posted by resurrexit at 12:14 PM on August 24, 2011


Basically tell him what you said here, but play up "The kids are so close to Grannie and Grampy" and less "Grandfather Dick and Grandmother Maude are assholes."
posted by k8t at 12:16 PM on August 24, 2011


I believe your concerns are extremely valid, and still I think you are being kind of selfish about this. It sounds like you think you've already paid your dues with his family, and you expect to be able to stick with your parents, your hometown, your life.

You will have a lot of pull when it comes to how your in-laws interact with your kids. You can, for example, tactfully remind them about birthdays and so forth. I don't think it will get you very far to couch this in terms of what is optimal for the kids.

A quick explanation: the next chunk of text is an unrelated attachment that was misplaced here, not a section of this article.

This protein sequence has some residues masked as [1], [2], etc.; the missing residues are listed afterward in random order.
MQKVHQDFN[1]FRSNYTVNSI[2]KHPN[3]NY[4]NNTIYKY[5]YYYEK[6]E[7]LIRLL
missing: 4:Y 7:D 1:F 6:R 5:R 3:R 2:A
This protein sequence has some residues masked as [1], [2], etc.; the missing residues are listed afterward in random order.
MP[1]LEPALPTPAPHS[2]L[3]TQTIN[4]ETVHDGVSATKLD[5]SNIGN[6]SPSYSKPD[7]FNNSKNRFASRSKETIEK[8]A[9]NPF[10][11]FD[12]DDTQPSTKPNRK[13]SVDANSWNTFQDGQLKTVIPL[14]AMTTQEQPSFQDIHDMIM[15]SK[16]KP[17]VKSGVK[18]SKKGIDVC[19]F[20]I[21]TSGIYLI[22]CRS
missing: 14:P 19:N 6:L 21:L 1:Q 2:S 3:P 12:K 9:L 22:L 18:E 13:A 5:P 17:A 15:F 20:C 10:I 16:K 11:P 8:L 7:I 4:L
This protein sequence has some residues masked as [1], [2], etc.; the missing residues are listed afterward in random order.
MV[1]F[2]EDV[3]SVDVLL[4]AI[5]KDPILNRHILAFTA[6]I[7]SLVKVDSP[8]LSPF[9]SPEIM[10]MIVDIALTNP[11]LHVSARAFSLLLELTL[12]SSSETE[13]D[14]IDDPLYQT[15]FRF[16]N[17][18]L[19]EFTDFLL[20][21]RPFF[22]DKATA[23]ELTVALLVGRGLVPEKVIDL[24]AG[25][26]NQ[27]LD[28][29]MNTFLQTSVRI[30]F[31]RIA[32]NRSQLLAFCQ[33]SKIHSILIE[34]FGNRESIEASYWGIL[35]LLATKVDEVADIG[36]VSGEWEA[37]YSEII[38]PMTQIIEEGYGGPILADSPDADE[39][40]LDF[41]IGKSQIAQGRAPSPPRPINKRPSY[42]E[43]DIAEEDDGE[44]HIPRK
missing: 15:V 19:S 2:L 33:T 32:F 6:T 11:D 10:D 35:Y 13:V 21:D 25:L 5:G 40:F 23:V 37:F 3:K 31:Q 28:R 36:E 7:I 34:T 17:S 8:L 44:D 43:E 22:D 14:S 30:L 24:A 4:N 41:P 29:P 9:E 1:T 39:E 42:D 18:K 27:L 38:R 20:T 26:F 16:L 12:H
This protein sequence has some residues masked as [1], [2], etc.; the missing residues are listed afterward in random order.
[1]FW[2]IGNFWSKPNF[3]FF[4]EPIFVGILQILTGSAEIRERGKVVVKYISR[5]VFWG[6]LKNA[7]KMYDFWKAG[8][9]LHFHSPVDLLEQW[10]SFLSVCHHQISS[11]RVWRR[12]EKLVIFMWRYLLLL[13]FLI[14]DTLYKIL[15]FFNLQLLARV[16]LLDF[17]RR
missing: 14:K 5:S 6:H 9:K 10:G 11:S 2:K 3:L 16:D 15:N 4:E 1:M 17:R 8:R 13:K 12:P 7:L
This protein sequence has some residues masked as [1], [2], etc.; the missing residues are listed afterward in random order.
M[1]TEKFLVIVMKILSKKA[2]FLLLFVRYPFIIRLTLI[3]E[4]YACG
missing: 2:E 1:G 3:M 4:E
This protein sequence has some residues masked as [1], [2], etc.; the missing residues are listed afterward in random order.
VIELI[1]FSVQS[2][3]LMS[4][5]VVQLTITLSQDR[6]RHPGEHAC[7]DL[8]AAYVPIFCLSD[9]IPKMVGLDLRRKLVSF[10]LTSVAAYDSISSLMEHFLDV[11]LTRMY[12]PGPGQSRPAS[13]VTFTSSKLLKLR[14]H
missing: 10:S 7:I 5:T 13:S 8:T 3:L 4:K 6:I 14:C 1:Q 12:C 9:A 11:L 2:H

It is terrible that your parents are growing infirm, but this happens to everyone as they get older (including his parents, who would surely be vastly comforted by having their son nearby). Your parents are entering the time in their life in which there will never be a GOOD time to let them fend for themselves -- there will always be something. Your sister may never grow up and take charge, but she especially wont if you stay and remove any need for her to do so. There is a lot of management you can do from a distance, and perhaps with the money your husband is making, you will be able to make frequent trips home.

Obviously you should talk to your husband as others here are recommending. But try to be honest about where all this is really coming from, and what sort of sacrifice you are asking someone else to make so that you don't have to make one.